In patients with upper motor neurone damage, the clasp knife phenomenon may often be elicited.
What exactly is the clasp knife phenomenon?
This is best described as a sudden increase in tone when (1) rapidly and (2) passively contracting (3) the antigravity muscles. The antigravity muscles are those muscles that the body would usually use to maintain a standing posture. They include the extensors of the upper limb and the flexors of the lower limb.
Actually, the clasp knife phenomenon is a combination of two phenomena.
First, there's the spasticity of the antigravity muscles (muscles of the verebral column and the extensor muscles of the limbs). The antigravity muscles are excited by the pontine reticular nuclei and inhibited by the medullary reticular nuclei (both travel in the reticulospinal tract). Crucially, the medullary portion, unlike the pontine portion, depends heavily on input from the cerebral cortex, red nuclei and basal ganglia. In a stroke, these inputs are lost, and the medullary inhibitor system becomes non-functional, thus allowing full overactivity of the pointine excitatory system. Therefore, spasticity of the antigravity muscles develops. (This is why stroke patients with a hemiplegia typically have a 'bent' upper limb and a 'straightened' lower limb.)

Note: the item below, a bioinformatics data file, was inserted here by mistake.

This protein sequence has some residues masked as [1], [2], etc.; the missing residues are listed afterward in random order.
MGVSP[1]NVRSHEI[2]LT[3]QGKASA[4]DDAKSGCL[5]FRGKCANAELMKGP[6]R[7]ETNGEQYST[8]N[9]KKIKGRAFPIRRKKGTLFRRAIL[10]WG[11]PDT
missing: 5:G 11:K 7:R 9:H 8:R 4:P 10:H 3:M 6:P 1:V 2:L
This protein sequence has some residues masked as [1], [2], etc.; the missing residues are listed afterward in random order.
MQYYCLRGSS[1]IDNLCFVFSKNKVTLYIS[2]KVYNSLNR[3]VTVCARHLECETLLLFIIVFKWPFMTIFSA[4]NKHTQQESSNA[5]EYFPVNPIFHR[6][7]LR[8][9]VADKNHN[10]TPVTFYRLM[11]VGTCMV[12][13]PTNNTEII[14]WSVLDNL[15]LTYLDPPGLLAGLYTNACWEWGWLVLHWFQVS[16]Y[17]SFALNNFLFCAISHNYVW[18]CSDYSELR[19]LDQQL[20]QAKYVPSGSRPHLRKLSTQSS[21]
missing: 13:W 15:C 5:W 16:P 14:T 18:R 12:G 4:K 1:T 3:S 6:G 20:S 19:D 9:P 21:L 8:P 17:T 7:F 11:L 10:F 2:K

Second, there's the 'give' (sudden decrease in tone) that occurs after a brief while of rapidly passively extending the muscles. This seems to be an exaggerated response to a normal phenomenon, called the stretch (or myotactic) reflex. Sudden stretching of a muscle is sensed by receptors, which cause an initial strong reflex contraction of the muscle concerned. However, this only lasts a brief while, and then is replaced by a much weaker muscular contraction. This system is again dampened by the medullary reticulospinal system, and therefore its loss in a stroke causes the reflex to become exaggerated. Thus, the clasp knife phenomenon is actually a (greatly exaggerated) sudden resistance to contraction, which then subsides after half a second or so, back to baseline spasticity.